the theology we need is like an OPEN SOURCE OS
open source OS (like linux or ubuntu) is a user-interface created by geeky guys in their bedrooms that will do everything you want on your computer for free. it will run every program (including making programs - for free - that typically cost upwards of $1000) and any problem you ever have can be solved by receiving free advice from other open source users.(they help because they are sooooo excited that yet one more person has discovered the wonder of an open OS.)
open source OS will do anything you need it to. it will run anything you need it to. it's harder to understand...waaay harder to use...but the rewards are infinite.
unpacking the metaphor: we need to be less concerned about making everything "fit" into one system of thinking and more concerned with being open enough to embrace the movement of god...even (or perhaps especially) when it's confusing, mysterious, or unexpected.
we need to read ALL of the bible in its original context in mind of its original audience...not just pieces of the bible that say things we like, or bits of the bible that seem (at first) like they were meant just for us and our friends.
we need to read the bible with our traditions, allowing scripture to edit those traditions when we discover that some of our favorite things actually have no basis in scripture.
above all? we need to realize that the WHOLE POINT of any OS (read "theology") is so that we can use the programs (read "gifts"and "fruits" of the spirit)...so we need to constantly be evaluating ourselves (and our OS/theology) on the basis of whether or not we're loving people better, serving god more wholly, and being more useful in god's mission to save the world.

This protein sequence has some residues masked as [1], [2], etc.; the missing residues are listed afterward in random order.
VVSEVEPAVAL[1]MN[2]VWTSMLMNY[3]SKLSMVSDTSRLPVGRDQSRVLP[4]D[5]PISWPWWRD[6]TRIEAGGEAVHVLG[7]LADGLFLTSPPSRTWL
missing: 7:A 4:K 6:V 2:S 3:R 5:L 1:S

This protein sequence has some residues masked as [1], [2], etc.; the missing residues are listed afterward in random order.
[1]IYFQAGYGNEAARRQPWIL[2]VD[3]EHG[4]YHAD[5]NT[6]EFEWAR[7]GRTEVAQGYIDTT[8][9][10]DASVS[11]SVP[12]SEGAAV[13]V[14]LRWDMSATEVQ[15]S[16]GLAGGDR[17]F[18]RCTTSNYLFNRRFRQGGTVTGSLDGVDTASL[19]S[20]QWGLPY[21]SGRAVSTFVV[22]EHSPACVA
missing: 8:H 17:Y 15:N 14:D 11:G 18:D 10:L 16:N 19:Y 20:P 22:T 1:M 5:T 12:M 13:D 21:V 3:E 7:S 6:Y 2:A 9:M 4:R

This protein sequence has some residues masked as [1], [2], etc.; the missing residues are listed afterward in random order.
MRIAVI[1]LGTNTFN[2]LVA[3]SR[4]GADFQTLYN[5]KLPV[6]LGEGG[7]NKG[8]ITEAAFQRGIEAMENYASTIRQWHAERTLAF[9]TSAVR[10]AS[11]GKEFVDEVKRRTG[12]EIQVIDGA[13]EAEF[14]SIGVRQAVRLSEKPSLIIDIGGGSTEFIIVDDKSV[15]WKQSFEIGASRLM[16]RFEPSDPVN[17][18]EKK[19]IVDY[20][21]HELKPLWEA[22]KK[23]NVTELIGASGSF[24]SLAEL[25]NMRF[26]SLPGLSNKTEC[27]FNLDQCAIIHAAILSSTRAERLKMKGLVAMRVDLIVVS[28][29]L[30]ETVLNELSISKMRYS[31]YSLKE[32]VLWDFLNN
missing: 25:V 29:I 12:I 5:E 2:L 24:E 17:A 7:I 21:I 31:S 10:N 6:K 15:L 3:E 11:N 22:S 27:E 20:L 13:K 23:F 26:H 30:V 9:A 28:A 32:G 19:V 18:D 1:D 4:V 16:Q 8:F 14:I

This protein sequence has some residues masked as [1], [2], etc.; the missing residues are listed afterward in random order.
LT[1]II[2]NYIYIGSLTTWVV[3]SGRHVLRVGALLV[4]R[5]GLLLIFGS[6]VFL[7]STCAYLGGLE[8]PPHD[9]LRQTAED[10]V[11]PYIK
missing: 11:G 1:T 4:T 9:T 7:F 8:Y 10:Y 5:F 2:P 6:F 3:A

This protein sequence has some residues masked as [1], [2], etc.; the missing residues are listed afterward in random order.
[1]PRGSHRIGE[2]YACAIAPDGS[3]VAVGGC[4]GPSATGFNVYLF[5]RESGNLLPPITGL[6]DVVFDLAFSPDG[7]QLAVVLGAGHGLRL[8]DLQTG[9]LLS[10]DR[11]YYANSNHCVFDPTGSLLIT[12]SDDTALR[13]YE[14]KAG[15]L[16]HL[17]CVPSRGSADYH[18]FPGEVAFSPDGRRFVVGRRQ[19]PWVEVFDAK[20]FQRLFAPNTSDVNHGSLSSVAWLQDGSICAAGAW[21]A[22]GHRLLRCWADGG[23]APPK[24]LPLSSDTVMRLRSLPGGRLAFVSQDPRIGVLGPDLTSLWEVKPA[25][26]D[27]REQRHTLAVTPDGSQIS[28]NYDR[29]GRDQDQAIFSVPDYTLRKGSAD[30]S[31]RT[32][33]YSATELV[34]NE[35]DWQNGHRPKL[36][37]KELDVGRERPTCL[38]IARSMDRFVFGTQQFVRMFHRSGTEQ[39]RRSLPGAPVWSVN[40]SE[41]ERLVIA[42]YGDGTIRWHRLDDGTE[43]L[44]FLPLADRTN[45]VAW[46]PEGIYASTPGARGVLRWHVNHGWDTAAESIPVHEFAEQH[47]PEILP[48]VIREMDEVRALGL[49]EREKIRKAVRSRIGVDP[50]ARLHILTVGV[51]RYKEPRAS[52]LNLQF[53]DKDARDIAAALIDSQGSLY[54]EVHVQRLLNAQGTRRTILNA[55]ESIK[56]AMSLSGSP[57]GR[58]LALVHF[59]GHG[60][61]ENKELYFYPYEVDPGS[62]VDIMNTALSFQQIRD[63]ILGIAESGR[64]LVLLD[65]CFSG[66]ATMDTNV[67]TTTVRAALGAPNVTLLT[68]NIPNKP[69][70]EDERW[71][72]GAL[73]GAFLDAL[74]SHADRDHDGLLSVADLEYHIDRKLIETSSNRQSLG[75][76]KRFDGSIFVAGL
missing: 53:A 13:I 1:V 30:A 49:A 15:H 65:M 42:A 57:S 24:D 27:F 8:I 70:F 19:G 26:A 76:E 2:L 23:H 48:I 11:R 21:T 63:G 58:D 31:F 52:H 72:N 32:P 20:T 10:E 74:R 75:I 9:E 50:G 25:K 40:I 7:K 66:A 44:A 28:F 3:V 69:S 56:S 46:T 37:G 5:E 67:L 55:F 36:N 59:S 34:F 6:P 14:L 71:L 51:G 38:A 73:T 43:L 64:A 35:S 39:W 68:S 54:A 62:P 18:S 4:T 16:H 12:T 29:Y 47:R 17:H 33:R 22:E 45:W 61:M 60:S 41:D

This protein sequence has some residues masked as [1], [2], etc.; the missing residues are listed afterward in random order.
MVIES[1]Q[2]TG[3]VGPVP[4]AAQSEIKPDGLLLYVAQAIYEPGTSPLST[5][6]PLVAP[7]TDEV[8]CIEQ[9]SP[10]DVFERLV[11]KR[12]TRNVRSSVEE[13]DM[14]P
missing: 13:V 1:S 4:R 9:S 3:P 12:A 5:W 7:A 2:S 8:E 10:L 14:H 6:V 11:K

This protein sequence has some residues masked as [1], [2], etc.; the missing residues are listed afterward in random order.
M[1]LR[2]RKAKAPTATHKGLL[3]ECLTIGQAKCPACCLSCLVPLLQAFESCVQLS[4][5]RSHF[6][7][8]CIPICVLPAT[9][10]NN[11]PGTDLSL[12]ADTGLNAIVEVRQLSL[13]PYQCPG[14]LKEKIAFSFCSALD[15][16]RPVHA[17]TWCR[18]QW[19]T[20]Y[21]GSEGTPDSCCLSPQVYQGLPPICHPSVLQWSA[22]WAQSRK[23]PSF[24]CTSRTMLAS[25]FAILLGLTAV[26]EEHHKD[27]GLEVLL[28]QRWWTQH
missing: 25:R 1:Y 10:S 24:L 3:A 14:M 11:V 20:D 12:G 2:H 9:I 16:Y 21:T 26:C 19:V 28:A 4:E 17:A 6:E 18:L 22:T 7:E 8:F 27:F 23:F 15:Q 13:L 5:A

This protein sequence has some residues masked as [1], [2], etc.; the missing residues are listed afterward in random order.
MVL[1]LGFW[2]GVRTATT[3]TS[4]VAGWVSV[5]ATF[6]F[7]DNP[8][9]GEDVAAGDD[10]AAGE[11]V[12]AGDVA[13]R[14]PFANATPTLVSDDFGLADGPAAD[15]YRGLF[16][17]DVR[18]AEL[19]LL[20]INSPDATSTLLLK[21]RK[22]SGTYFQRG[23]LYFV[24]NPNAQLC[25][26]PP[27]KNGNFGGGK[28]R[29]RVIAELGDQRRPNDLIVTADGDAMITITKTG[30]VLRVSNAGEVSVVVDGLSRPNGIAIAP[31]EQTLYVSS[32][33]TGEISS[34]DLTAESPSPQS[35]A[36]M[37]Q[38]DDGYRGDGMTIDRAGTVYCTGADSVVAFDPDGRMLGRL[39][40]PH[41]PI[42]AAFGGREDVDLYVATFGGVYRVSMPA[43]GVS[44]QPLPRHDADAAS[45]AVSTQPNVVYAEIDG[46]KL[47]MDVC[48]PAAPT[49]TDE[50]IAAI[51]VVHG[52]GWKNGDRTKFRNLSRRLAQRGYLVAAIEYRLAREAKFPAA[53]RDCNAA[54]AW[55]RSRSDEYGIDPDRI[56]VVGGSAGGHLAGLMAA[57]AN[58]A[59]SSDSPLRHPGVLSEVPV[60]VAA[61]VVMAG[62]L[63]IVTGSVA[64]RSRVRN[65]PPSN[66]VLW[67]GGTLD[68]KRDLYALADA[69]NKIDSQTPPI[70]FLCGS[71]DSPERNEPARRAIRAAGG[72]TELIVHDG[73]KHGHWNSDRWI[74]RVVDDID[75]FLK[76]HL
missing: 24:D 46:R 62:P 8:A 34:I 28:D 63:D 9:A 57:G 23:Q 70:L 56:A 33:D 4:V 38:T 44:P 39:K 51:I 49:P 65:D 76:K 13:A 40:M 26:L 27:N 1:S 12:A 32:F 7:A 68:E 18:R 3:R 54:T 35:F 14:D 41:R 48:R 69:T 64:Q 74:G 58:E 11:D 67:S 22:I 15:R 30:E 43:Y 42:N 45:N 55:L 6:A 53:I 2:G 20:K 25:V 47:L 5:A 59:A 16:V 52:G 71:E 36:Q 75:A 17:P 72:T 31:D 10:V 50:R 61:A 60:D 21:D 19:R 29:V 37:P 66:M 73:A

and dangers? are there any big dangers to this open source theology? YES...absolutely. the biggest danger comes from anyone who latches onto an idea that is neither biblically substantive nor open to testing by other leaders and thinkers (i.e. their idea is complete crap but they refuse to acknowledge it...so they become a cult leader). without systemic accountability anyone can run with any idea regardless of how kooky it is...the only way to avoid this danger is to open ourselves to dialogue, attend to our critics, and lean on the creeds as pillars of our orthodox confidence.
but - even with this very dark danger in mind - the rewards for faithfully following jesus are worth the risk of turning into a weirdo.
it's better for us to uphold the values of studying the scripture and opening ourselves to a more robust and deep-feeling experience of god through prayer and the guidance of the spirit...than simply memorizing a bunch of retread theology done by the swiss and the germans five centuries ago (or the italians and the french one millenia ago).
contemporary examples of the good OS: rob bell, tom wright, peter rollins, michael frost & alan hirsch, len sweet
historical examples of the bad OS: david koresch, jim jones